The Zika Virus and Mosquitos - An Emerging Public Health Emergency
Zika is a virus spread by the bite of an infected mosquito. This mosquito, the Aedes, is the same mosquito that can spread dengue and chikungunya.
La Paz County and "ADHS continue to monitor the Zika virus situation and we are in regular communication with CDC in order to keep our local public health partners, healthcare providers, and community informed and up to date on the situation. The main way Zika virus spreads is through the bite of an infected mosquito. In rare cases, Zika virus can spread through blood transfusion, through sexual contact, or from a mother to a child during pregnancy or birth. No cases of Zika virus have been reported in Arizona. The best way to protect yourself from Zika virus, and other mosquito-borne diseases, is by protecting yourself from mosquitos."
-Dr. Cara Christ
Arizona Department of Health Services
SYMPTOMS: Zika can cause fever, rash, joint pain, and red/swollen eyes. It is a relatively mild illness that usually doesn’t require hospitalization and lasts only a few days to a week.
BIRTH DEFECTS: There are significant risks associated with a Zika virus infection during pregnancy. An increased number of microcephaly, or smaller than expected head size, and fetal losses have been identified in babies born to mother who were infected with Zika while pregnant. Babies with microcephaly often have smaller brains that might not have developed properly.
TRAVEL AREAS: An outbreak of the Zika virus was first identified in Brazil in May 2015. Since then, Zika has been circulating in several countries and territories throughout the Americas, including Central America, South America, the Caribbean, and Mexico. While Zika has been identified in people from the U.S. who traveled to areas where the virus was circulating, there has been NO documented transmission of the Zika virus within the continental United States. There have also been NO identified Zika cases in the state of Arizona or La Paz County.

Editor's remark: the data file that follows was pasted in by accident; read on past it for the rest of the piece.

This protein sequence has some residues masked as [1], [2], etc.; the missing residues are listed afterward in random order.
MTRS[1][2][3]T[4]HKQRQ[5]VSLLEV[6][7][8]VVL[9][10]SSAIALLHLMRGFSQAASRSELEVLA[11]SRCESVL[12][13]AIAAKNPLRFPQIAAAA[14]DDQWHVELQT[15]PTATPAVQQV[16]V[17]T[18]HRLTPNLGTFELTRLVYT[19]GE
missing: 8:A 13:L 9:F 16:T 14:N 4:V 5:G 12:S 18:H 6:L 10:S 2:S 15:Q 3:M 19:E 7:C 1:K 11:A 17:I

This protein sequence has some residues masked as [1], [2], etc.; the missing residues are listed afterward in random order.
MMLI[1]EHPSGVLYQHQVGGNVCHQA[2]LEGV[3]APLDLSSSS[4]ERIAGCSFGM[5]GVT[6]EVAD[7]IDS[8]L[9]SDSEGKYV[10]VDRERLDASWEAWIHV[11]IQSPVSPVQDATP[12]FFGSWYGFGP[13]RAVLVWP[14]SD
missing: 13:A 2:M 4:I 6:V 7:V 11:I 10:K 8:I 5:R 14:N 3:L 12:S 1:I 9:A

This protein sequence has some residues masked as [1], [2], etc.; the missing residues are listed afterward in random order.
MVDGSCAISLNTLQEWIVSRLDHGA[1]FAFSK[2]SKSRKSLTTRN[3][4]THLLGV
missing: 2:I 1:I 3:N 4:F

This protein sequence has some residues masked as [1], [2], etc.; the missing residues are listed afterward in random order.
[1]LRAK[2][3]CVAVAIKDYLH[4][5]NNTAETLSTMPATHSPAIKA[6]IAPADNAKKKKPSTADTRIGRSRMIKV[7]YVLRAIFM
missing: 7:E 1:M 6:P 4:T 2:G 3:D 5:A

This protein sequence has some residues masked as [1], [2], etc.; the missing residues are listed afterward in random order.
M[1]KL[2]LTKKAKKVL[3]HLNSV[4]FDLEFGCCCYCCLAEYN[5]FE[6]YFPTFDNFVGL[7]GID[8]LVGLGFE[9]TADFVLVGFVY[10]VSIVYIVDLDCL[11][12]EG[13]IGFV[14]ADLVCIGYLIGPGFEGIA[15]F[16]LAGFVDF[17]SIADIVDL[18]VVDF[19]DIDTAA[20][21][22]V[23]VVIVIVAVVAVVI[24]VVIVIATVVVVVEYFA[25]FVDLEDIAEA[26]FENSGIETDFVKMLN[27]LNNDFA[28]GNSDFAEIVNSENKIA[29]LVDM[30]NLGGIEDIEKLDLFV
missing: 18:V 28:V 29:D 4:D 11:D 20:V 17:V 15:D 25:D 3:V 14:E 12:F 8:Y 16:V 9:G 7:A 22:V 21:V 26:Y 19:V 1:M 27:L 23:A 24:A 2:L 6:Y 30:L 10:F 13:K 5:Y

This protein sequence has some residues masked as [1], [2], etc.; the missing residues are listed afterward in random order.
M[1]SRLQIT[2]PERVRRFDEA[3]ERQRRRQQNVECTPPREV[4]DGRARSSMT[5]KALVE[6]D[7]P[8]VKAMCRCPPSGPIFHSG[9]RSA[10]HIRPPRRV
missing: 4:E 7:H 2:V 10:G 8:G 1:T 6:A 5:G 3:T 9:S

PREVENTION: The best way to prevent Zika and other mosquito-borne diseases, both in Arizona and when traveling outside the U.S., is to avoid mosquito bites by wearing long sleeves and pants, using screens in windows, and applying an effective insect repellant (such as DEET). It is also recommended that pregnant women consider postponing travel to areas where Zika is present. Pregnant women with a history of travel to an area with Zika transmission and who have symptoms compatible with Zika or ultrasound findings of fetal microcephaly should consult their primary care physician and be tested for the Zika virus.
For more information on Zika, please visit the CDC’s website at http://www.cdc.gov/zika. If you have any questions about Zika, please do not hesitate to contact your doctor or La Paz County Health Department at (928) 669-1100.
The CDC has the most current information on Zika!
At this time, there is no vaccine to prevent or medicine to treat Zika.
Prevent Mosquito Bites
Mosquito Season is Already Upon Us!
West Nile Virus
West Nile virus (WNV) is most commonly transmitted to humans by mosquitoes. You can reduce your risk of being infected with WNV by using insect repellent and wearing protective clothing to prevent mosquito bites. There are no medications to treat or vaccines to prevent WNV infection. Fortunately, most people infected with WNV will have no symptoms. About 1 in 5 people who are infected will develop a fever with other symptoms. Less than 1% of infected people develop a serious, sometimes fatal, neurologic illness.
It first appeared in North America in 1999, and spread across the United States. WNV was first detected in Arizona in 2003 and hasn't left.
Arizona Department of Health Services tracks data and maps of WNV in Arizona.
Prevent Mosquito Bites